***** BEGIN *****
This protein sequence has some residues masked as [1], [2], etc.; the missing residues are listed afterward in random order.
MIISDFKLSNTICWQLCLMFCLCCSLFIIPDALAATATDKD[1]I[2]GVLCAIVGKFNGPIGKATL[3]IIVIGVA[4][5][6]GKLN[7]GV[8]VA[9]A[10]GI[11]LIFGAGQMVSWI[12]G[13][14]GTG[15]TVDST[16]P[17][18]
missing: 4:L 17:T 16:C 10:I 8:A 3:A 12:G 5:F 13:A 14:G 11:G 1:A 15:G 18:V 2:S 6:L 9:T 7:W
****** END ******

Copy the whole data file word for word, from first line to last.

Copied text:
This protein sequence has some residues masked as [1], [2], etc.; the missing residues are listed afterward in random order.
MIISDFKLSNTICWQLCLMFCLCCSLFIIPDALAATATDKD[1]I[2]GVLCAIVGKFNGPIGKATL[3]IIVIGVA[4][5][6]GKLN[7]GV[8]VA[9]A[10]GI[11]LIFGAGQMVSWI[12]G[13][14]GTG[15]TVDST[16]P[17][18]
missing: 4:L 17:T 16:C 10:I 8:A 3:A 12:G 5:F 13:A 14:G 11:G 1:A 15:G 18:V 2:S 6:L 9:T 7:W